Update on Chick-fil-A “capitulation”
From Michelle Malkin:
Chick-fil-A responds via CitizenLink:
In response to media reports that Chick-fil-A has agreed to stop making charitable donations to groups like Focus on the Family, the company today released a statement to set the record straight.
Contrary to reports first made by the gay-activist group The Civil Rights Agenda (TCRA) on Tuesday and later picked up by mainstream media outlets, Chick-fil-A and its charitable-giving arm, the WinShape Foundation, did not agree to stop making donations to groups that support the biblical definition of marriage in exchange for being allowed to open a franchise in Chicago.
“For many months now, Chick-fil-A’s corporate giving has been mischaracterized,” executives said in today’s statement. “And while our sincere intent has been to remain out of this political and social debate, events from Chicago this week have once again resulted in questions around our giving. For that reason, we want to provide some context and clarity around who we are, what we believe and our priorities in relation to corporate giving.
“A part of our corporate commitment is to be responsible stewards of all that God has entrusted to us. Because of this commitment, Chick-fil-A’s giving heritage is focused on programs that educate youth, strengthen families and enrich marriages, and support communities. We will continue to focus our giving in those areas. Our intent is not to support political or social agendas.
“As we have stated, the Chick-fil-A culture and service tradition in our restaurants is to treat every person with honor, dignity and respect — regardless of their belief, race, creed, sexual orientation or gender. We will continue this tradition in the over 1,600 restaurants run by independent Owner/Operators.”
Jim Daly of Focus on the Family added:
Moreover, many news agencies reported that Chick-fil-A had specifically agreed not to give money to Focus on the Family or the National Organization for Marriage (NOM). NOM said Wednesday it has never received money from the foundation. Focus on the Family has.
Some people were quick to criticize the 66-year-old chicken chain for “caving” to political pressure. Focus on the Family President Jim Daly said that’s not what happened.
“Dan and Bubba Cathy are my Christian brothers and good friends. They and their company have long shared Focus on the Family’s commitment to helping build strong and thriving families — and they have in no way deviated from that deeply held and biblically inspired passion while working with the city of Chicago to open Chick-fil-A restaurants there,” Daly said.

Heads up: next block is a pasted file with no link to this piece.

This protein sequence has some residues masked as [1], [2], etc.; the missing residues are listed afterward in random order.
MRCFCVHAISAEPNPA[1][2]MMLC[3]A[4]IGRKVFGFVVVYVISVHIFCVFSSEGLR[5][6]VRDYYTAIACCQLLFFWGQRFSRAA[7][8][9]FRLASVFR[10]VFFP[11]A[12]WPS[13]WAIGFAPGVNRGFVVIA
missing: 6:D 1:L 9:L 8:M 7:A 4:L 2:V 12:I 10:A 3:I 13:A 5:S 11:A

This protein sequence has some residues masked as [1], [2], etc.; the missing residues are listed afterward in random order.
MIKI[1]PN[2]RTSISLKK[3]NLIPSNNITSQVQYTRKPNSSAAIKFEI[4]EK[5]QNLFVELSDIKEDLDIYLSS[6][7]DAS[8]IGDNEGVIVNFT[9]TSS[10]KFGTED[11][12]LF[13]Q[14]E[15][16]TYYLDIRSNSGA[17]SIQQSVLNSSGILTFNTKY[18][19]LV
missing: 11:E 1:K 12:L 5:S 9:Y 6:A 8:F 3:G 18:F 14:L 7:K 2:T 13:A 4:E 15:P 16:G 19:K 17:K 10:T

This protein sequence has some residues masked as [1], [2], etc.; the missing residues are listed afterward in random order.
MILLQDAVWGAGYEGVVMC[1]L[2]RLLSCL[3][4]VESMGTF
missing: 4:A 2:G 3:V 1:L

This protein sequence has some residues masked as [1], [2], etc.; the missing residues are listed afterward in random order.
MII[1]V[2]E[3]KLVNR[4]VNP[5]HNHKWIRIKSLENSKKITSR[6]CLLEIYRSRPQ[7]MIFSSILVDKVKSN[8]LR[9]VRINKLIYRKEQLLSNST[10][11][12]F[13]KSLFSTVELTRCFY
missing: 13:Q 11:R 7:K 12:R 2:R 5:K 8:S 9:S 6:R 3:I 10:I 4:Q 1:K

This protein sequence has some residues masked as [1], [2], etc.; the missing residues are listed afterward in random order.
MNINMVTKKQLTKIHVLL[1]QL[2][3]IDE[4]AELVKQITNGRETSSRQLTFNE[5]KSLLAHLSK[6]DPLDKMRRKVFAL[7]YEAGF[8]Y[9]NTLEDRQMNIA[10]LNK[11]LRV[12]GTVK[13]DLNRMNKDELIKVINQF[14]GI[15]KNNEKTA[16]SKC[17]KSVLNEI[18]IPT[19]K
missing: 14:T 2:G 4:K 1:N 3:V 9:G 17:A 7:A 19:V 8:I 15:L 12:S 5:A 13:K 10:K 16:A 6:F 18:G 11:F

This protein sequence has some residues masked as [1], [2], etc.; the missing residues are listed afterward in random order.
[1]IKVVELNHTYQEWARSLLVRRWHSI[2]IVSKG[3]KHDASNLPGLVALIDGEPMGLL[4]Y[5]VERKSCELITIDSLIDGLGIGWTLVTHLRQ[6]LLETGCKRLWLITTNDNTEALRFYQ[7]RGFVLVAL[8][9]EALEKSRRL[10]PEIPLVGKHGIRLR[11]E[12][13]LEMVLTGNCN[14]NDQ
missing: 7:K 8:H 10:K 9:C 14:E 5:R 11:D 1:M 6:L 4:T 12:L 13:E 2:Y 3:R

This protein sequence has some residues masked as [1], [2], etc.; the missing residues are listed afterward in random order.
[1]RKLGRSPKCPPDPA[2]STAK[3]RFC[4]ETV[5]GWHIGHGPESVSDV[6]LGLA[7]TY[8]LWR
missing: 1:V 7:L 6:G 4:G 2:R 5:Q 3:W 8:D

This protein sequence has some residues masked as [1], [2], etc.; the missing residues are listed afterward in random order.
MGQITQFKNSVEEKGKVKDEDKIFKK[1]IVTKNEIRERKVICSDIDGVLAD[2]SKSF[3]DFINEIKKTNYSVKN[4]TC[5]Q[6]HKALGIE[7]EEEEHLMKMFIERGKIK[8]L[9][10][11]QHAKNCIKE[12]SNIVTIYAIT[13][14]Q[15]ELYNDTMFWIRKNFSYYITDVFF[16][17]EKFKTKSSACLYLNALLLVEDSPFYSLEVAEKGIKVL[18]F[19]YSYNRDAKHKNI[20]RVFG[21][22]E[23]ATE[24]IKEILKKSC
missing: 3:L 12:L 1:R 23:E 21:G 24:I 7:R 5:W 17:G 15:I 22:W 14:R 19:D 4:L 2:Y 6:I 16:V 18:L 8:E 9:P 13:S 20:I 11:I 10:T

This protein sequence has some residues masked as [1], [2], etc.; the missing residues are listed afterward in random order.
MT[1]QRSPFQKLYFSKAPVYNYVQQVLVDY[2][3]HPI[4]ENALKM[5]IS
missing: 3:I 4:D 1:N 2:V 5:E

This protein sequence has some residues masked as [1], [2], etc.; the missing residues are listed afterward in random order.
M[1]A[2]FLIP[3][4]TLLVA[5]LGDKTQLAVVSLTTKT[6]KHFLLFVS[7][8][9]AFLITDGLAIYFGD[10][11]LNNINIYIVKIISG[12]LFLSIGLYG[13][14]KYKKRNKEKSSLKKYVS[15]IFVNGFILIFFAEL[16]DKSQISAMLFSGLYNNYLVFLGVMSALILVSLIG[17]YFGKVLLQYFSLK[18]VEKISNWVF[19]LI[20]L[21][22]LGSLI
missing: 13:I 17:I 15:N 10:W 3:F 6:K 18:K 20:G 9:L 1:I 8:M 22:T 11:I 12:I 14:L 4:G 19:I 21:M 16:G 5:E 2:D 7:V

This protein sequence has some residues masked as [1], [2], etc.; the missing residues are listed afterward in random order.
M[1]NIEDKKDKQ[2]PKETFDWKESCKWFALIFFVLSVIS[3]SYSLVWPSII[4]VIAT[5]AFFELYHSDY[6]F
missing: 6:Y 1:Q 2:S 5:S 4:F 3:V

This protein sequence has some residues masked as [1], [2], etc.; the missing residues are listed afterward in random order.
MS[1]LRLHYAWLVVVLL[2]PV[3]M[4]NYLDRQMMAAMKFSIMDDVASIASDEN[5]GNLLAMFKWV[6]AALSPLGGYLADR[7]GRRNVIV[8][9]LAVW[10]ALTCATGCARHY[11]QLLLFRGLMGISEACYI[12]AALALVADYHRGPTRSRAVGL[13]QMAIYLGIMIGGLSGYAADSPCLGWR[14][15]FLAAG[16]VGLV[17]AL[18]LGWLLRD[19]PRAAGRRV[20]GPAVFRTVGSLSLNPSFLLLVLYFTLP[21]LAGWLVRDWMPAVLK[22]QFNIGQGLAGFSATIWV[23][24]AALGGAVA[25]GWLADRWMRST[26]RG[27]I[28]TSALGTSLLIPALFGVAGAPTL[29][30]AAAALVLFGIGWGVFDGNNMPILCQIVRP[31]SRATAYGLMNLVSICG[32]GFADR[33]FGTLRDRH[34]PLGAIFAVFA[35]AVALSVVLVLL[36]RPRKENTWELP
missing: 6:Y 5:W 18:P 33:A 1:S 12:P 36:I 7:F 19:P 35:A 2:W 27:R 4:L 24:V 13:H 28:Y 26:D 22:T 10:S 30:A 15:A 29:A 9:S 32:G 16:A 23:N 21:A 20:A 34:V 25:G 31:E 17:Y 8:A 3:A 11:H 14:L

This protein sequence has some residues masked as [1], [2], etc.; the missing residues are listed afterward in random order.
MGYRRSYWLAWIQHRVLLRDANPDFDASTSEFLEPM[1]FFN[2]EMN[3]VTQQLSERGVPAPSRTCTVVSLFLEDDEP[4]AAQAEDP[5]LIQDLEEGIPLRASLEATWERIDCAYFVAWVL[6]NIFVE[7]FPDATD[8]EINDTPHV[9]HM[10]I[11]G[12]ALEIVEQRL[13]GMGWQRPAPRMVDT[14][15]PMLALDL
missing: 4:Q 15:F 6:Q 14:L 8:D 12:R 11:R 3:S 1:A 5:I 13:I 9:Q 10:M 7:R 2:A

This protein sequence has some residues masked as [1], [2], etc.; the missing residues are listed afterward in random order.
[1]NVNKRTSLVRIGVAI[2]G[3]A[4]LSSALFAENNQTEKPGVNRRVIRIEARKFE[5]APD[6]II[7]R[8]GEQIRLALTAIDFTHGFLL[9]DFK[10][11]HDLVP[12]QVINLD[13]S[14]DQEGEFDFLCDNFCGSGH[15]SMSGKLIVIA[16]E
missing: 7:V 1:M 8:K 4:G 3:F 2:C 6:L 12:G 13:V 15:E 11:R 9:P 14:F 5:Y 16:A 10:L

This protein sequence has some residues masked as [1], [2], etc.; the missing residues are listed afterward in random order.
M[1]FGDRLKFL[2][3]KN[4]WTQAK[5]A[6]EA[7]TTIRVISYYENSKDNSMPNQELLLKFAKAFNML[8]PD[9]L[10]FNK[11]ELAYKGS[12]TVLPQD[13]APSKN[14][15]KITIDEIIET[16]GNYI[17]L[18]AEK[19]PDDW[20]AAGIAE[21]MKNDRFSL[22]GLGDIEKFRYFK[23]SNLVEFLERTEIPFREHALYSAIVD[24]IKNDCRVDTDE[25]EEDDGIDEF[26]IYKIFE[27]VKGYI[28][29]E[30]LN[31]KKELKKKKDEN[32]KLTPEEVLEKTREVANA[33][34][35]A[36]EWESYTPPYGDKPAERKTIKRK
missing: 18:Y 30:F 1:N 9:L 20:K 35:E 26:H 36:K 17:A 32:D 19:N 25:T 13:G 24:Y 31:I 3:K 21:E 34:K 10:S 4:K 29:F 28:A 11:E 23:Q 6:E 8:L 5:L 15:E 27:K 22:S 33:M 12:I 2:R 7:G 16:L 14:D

“I feel bad the Cathys are having once again to endure media accounts mischaracterizing their values and charitable efforts — and, unfortunately, I know how they feel. Focus on the Family has for 35 years been dedicated to saving and strengthening marriages, helping couples raise happy, resilient kids and encouraging and empowering men and women to advocate for God’s truth with Christ’s heart. And still, in stories like some of those about Chick-fil-A’s efforts to expand in Chicago, we are described as being ‘hateful’ toward certain groups of people.
“How is an organization that helps save one marriage every six minutes and helps parents navigate through a crisis involving their children every 90 seconds deemed ‘anti’ anything but ‘anti-family breakdown’?” he concluded. “That’s a question we would hope the media begins to ask with more regularity of those who disagree with us and with Chick-fil-A for bringing our Christian values to bear on the work we do in the public square.”
I should note that MassResistance, who initially sent me the email about Chick-fil-A’s compromise, believes the media did its due diligence, and suggests that it was the dithering, unspecific, and often conflicting responses that came from Chick-fil-A, rather than a “false narrative” (as Malkin surmises), that exacerbated the situation and allowed the “progressive” press to trumpet victory.
Me, I believe the real “compromise” was this: the Alderman secured the right to declare public victory; and in exchange, Chick-fil-A retained its own status quo, and received the licensing to open its franchise. For them, it was a business decision, and its principles remained unchanged. While for the Alderman, it was a PR victory, even though nothing at all changed.
It’s Chicago politics. And its long past due for that place to be evacuated, burned to the ground, the earth beneath salted, and marigold seeds planted atop the ruins.
As for Chick-fil-A, they are under no obligation to make some sort of national public stance and become the retail crucible for culture war battles; having said that, it’s comforting to know that they didn’t compromise, and that — as is the left’s wont — they were forced to declare victory while securing no such thing, then using that declaration to shore up their identity politics bona fides with activists who, like the Alderman, care more about optics than they do about the actual fallout from their policy proposals.